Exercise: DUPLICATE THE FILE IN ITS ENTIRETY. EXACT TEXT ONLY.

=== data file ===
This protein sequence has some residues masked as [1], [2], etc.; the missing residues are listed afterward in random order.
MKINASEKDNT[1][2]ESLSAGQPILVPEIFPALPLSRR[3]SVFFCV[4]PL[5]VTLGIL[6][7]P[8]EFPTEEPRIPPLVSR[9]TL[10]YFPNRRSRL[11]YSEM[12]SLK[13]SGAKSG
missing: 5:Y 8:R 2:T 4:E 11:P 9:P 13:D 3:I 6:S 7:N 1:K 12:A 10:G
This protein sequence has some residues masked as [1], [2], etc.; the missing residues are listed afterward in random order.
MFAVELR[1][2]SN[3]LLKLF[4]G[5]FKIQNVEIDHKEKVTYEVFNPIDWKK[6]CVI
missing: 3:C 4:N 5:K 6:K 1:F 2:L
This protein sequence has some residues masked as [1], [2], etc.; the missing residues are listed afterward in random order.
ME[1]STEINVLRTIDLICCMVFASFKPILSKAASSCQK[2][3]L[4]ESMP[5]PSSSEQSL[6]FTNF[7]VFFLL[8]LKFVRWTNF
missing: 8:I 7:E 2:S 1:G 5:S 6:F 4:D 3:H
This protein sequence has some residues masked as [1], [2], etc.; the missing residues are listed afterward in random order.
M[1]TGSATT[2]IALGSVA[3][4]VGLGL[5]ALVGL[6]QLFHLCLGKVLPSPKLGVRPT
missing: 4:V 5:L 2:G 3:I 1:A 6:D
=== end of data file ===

This protein sequence has some residues masked as [1], [2], etc.; the missing residues are listed afterward in random order.
MKINASEKDNT[1][2]ESLSAGQPILVPEIFPALPLSRR[3]SVFFCV[4]PL[5]VTLGIL[6][7]P[8]EFPTEEPRIPPLVSR[9]TL[10]YFPNRRSRL[11]YSEM[12]SLK[13]SGAKSG
missing: 5:Y 8:R 2:T 4:E 11:P 9:P 13:D 3:I 6:S 7:N 1:K 12:A 10:G
This protein sequence has some residues masked as [1], [2], etc.; the missing residues are listed afterward in random order.
MFAVELR[1][2]SN[3]LLKLF[4]G[5]FKIQNVEIDHKEKVTYEVFNPIDWKK[6]CVI
missing: 3:C 4:N 5:K 6:K 1:F 2:L
This protein sequence has some residues masked as [1], [2], etc.; the missing residues are listed afterward in random order.
ME[1]STEINVLRTIDLICCMVFASFKPILSKAASSCQK[2][3]L[4]ESMP[5]PSSSEQSL[6]FTNF[7]VFFLL[8]LKFVRWTNF
missing: 8:I 7:E 2:S 1:G 5:S 6:F 4:D 3:H
This protein sequence has some residues masked as [1], [2], etc.; the missing residues are listed afterward in random order.
M[1]TGSATT[2]IALGSVA[3][4]VGLGL[5]ALVGL[6]QLFHLCLGKVLPSPKLGVRPT
missing: 4:V 5:L 2:G 3:I 1:A 6:D